Browse Prior Art Database

Synchronized Connection

IP.com Disclosure Number: IPCOM000100260D
Original Publication Date: 1990-Mar-01
Included in the Prior Art Database: 2005-Mar-15
Document File: 2 page(s) / 93K

Publishing Venue

IBM

Related People

Burkes, DL: AUTHOR [+2]

Abstract

This article defines a method for connecting data base management systems (DBMSs) which are loosely coupled in a distributed network to support distributed data base requests. A DBMS is said to be connected to another DBMS when both sides have verified each other, exchanged functional attributes, and have established a two-way communications path for system messages. Once a DBMS is connected, distributed data base requests can be sent to the connected DBMS. This invention provides a safe, efficient and synchronous method for connecting two DBMSs using only one-way communications paths. A one-way communications path allows only one of the DBMS to send a message at a time. The DBMS must give up control of the path before the other DBMS can send a message.

This text was extracted from an ASCII text file.
This is the abbreviated version, containing approximately 52% of the total text.

Synchronized Connection

       This article defines a method for connecting data base
management systems (DBMSs) which are loosely coupled in a distributed
network to support distributed data base requests.  A DBMS is said to
be connected to another DBMS when both sides have verified each
other, exchanged functional attributes, and have established a
two-way communications path for system messages.  Once a DBMS is
connected, distributed data base requests can be sent to the
connected DBMS.  This invention provides a safe, efficient and
synchronous method for connecting two DBMSs using only one-way
communications paths.  A one-way communications path allows only one
of the DBMS to send a message at a time. The DBMS must give up
control of the path before the other DBMS can send a message.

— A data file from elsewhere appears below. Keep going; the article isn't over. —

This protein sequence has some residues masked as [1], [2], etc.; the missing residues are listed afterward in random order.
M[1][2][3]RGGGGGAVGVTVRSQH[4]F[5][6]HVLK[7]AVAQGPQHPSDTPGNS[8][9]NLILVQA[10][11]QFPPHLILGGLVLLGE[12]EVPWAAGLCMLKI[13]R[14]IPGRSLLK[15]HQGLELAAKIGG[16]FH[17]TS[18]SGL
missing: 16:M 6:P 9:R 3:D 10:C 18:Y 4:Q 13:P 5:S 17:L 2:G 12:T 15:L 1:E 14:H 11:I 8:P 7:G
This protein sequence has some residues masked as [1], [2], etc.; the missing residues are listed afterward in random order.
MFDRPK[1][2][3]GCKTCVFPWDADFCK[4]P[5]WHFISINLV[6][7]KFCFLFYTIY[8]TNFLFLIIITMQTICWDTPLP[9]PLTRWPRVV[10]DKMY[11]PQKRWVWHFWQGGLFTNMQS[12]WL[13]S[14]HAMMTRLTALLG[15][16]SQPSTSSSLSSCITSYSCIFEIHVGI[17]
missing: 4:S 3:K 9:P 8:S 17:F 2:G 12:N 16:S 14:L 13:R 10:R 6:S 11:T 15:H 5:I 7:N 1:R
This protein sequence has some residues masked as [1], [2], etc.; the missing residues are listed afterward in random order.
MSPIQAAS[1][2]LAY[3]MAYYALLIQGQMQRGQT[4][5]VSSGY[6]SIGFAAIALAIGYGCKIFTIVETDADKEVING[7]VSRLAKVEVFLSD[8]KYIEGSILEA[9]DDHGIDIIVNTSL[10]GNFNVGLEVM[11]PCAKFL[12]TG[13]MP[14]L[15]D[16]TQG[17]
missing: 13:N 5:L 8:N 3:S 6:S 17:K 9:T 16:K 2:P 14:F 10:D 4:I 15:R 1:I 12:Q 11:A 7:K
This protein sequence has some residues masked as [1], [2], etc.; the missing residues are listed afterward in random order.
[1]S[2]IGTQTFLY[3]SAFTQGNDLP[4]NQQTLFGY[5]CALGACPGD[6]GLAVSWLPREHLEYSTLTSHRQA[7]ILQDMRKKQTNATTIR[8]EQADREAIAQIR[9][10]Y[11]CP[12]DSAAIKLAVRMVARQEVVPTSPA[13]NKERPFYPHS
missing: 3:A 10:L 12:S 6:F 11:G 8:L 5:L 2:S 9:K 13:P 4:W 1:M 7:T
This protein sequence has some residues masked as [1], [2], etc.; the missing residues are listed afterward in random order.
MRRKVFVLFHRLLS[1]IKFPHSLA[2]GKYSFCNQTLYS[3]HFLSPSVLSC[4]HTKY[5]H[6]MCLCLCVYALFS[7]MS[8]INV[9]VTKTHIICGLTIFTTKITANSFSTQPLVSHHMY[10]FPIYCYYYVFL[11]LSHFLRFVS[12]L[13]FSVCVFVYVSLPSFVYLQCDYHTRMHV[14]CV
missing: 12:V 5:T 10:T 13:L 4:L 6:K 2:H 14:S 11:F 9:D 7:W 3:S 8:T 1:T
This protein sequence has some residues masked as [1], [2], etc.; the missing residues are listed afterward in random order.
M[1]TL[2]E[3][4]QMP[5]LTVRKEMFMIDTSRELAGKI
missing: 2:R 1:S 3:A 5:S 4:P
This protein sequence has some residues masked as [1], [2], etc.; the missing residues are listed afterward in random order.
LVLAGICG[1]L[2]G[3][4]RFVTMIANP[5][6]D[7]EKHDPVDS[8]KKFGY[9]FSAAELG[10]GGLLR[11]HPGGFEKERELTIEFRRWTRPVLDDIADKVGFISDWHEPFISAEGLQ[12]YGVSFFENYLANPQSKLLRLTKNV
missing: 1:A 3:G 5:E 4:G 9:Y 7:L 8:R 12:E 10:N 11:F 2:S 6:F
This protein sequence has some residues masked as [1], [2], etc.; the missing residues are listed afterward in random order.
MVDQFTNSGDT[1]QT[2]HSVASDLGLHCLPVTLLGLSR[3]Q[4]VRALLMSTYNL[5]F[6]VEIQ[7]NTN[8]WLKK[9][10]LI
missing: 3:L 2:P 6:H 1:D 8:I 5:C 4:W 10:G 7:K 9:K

For system messages, a two-way communications path is needed,
because a DBMS needs to be able to send system messages (known as
datagrams) at any time without having to get control from the other
DBMS.

      This system communications path is made up of two one-way
communications links called system links, with each DBMS having a
"send link" and a "receive link" to every DBMS with which it is
connected.

      The connection procedure requires two active processes on every
DBMS in the network.  One of these processes, known as the "outbound
connect process", manages ALL send links to connected DBMSs.  The
other process, known as the "inbound connect process", manages ALL
receive links from connected DBMSs.  A DBMS may not communicate with
any other DBMS until these processes are active.  Each process has an
associated request queue which it services.

      A connection request to a remote DBMS is initiated by placing a
connect request on the outbound connect process queue.  The
requesting process is suspended pending completion of the connect
request.  Eventually, the request is dequeued by the outbound connect
process.  The outbound connect process first determines if a
connection already exists with the target DBMS as, for example, if a
process were to make a connection request while another request, from
some other process, was on the request queue. If a connection already
exists, the requesting process is simply resumed.  Otherwise, a
connection with the remote DBMS must be established.

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